Sambac Beneath Unlikely Skies
It’s Christmas Eve in London and Heba Hayek’s narrator is looking to bake something that reminds her of home. She settles for Basbousa, a coconut yoghurt semolina cake, which translates as ‘little kiss.’
“No one should be this far,” she thinks to herself at the end of a video call in which her father and mother argue over whether she should add cream to the top or middle of the cake.
Heba’s narrator was born in Palestine and has now moved abroad to study, where she is trying to navigate her feelings of being a foreigner in a strange land and memories of home.
Sambac Beneath Unlikely Skies, published by Hajar Press, is a collection of vignettes on girlhood in Gaza, fragments of intimate memories which flit between a homeland and a new land.
These memories are of her family being stopped at a checkpoint for questioning, hiding under the tables at school from the bombs, and a window shattering over her face during one of the bombing campaigns.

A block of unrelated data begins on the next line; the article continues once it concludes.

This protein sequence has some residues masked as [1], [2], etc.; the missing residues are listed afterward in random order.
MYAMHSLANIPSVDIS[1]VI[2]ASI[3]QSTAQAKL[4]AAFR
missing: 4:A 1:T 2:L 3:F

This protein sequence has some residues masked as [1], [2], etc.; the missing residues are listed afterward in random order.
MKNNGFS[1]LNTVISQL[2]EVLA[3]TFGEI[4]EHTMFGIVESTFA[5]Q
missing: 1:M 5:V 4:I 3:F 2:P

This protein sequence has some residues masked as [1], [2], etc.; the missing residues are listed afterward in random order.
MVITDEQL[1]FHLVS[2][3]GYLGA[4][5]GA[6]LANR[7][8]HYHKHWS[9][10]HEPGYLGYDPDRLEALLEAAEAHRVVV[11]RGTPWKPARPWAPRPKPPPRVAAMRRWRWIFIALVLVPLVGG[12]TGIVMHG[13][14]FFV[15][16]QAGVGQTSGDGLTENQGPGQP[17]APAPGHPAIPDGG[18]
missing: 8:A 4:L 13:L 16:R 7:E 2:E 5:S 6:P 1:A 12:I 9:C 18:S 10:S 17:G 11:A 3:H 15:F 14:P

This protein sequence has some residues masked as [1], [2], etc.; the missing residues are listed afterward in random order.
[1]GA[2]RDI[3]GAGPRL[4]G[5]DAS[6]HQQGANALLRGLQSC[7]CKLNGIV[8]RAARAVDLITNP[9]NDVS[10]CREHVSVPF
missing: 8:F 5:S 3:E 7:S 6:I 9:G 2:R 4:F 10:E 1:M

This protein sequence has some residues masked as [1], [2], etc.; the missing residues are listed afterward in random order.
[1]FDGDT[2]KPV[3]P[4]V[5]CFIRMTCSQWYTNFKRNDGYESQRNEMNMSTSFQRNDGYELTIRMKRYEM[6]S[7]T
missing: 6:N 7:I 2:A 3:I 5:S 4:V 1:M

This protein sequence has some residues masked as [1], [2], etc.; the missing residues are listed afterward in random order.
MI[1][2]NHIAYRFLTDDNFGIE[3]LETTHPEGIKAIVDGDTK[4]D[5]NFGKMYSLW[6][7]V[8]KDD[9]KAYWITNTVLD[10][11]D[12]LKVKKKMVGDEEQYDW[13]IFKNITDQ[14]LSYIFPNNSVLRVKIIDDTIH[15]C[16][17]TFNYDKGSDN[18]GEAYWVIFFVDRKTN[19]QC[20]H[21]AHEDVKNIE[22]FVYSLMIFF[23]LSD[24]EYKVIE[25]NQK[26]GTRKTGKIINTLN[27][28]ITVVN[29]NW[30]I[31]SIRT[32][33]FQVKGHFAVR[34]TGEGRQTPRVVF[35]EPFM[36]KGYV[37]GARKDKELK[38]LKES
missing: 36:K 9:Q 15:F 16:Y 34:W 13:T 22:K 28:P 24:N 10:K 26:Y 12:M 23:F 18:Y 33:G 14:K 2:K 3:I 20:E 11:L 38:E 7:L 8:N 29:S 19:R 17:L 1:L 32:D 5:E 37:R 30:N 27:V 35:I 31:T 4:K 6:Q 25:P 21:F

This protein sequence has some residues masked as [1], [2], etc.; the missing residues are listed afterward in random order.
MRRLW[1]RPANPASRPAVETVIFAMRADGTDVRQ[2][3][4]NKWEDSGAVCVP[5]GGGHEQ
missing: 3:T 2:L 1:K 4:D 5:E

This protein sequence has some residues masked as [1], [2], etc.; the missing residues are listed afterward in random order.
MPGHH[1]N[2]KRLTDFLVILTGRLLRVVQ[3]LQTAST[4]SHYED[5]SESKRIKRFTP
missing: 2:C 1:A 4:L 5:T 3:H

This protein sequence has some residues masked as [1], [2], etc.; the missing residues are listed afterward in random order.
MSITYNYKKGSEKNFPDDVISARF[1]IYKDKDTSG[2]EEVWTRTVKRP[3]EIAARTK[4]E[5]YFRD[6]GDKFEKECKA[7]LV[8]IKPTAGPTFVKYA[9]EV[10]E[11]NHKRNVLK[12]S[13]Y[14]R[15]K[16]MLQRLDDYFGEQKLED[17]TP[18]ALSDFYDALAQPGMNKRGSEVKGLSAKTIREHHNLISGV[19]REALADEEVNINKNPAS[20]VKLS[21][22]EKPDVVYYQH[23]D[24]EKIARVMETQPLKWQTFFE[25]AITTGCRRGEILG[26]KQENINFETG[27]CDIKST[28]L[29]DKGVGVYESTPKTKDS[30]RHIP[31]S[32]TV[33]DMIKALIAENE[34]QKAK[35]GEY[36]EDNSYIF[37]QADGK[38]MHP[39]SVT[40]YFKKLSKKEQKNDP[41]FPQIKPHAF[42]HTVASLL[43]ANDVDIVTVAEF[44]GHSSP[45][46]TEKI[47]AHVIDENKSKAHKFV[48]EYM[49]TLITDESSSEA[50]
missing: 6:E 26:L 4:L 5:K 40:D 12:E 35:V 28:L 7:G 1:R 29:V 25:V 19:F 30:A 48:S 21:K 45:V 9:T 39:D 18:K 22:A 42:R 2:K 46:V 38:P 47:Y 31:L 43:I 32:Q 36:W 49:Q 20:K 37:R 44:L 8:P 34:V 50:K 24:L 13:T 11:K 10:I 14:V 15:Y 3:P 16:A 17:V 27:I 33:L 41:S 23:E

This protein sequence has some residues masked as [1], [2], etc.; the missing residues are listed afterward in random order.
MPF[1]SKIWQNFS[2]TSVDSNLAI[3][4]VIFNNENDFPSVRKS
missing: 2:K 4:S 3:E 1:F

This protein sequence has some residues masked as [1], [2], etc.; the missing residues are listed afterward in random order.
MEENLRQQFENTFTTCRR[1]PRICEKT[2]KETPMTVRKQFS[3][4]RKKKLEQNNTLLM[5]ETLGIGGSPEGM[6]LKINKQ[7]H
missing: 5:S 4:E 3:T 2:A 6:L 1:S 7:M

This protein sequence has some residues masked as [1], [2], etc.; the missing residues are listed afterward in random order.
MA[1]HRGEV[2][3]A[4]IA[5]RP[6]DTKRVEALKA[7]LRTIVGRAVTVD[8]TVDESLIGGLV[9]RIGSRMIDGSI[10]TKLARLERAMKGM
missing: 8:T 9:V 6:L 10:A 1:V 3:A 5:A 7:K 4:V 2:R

“Never has anyone warned you about what it’s like to be a war child away from the war,” the narrator says; then later: “You will learn that even parents can’t protect your children from war.”
But her memories are not only of conflict. They are of the smell of spices from traditional recipes at home and the memories of hot sugar wax, trips to the beautician with female members of her family, and of her Sitti massaging her with oil.
Heba Hayek describes, with some humour, and a writing style that is a joy to read, about the concept of khattabat, or matchmakers. When a man is looking to get married, his mothers and sisters to knock on doors and ask if there are potential suitors inside.
“Sometimes I overheard women noting that enquiries about their sugar preferences granted a girl bonus points for politeness and consideration. If a girl was really adept, she might even see a photo of the groom.”
How do you survive abroad in a country that is so far from your own? How do you carve out a home in a faraway place? Resilience is our only chance at survival, the narrator tells us.